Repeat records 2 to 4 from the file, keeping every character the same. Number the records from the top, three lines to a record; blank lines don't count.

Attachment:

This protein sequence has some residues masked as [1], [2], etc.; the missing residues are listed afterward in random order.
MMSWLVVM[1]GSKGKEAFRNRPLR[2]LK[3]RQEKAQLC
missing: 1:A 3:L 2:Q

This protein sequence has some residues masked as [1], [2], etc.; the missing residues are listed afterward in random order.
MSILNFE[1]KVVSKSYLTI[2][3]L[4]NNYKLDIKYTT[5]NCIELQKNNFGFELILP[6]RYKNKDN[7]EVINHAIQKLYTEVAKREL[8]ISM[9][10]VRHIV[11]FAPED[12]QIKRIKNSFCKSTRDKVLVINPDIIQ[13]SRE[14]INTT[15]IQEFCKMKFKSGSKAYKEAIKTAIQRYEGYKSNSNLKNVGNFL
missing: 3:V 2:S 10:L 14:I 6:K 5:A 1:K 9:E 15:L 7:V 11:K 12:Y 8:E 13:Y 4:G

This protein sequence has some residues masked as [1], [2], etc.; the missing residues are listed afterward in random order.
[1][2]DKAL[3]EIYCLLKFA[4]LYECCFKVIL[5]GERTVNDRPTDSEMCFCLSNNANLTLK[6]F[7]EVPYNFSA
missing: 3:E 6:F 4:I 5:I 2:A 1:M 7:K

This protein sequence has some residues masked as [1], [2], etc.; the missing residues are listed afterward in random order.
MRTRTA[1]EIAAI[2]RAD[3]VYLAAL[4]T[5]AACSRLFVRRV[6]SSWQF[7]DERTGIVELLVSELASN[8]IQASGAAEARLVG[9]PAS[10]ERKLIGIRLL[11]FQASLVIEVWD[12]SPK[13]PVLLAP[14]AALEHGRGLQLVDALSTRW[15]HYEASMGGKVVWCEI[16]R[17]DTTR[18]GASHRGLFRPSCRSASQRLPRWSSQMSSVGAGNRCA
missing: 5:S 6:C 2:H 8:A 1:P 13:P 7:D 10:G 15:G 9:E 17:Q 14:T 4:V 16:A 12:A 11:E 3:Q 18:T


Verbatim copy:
This protein sequence has some residues masked as [1], [2], etc.; the missing residues are listed afterward in random order.
MSILNFE[1]KVVSKSYLTI[2][3]L[4]NNYKLDIKYTT[5]NCIELQKNNFGFELILP[6]RYKNKDN[7]EVINHAIQKLYTEVAKREL[8]ISM[9][10]VRHIV[11]FAPED[12]QIKRIKNSFCKSTRDKVLVINPDIIQ[13]SRE[14]INTT[15]IQEFCKMKFKSGSKAYKEAIKTAIQRYEGYKSNSNLKNVGNFL
missing: 3:V 2:S 10:L 14:I 6:K 5:A 1:K 9:E 15:L 7:V 11:K 12:Y 8:E 13:Y 4:G

This protein sequence has some residues masked as [1], [2], etc.; the missing residues are listed afterward in random order.
[1][2]DKAL[3]EIYCLLKFA[4]LYECCFKVIL[5]GERTVNDRPTDSEMCFCLSNNANLTLK[6]F[7]EVPYNFSA
missing: 3:E 6:F 4:I 5:I 2:A 1:M 7:K

This protein sequence has some residues masked as [1], [2], etc.; the missing residues are listed afterward in random order.
MRTRTA[1]EIAAI[2]RAD[3]VYLAAL[4]T[5]AACSRLFVRRV[6]SSWQF[7]DERTGIVELLVSELASN[8]IQASGAAEARLVG[9]PAS[10]ERKLIGIRLL[11]FQASLVIEVWD[12]SPK[13]PVLLAP[14]AALEHGRGLQLVDALSTRW[15]HYEASMGGKVVWCEI[16]R[17]DTTR[18]GASHRGLFRPSCRSASQRLPRWSSQMSSVGAGNRCA
missing: 5:S 6:C 2:H 8:A 1:P 13:P 7:D 10:G 15:G 9:E 17:Q 14:T 4:V 16:A 12:A 11:E 3:Q 18:T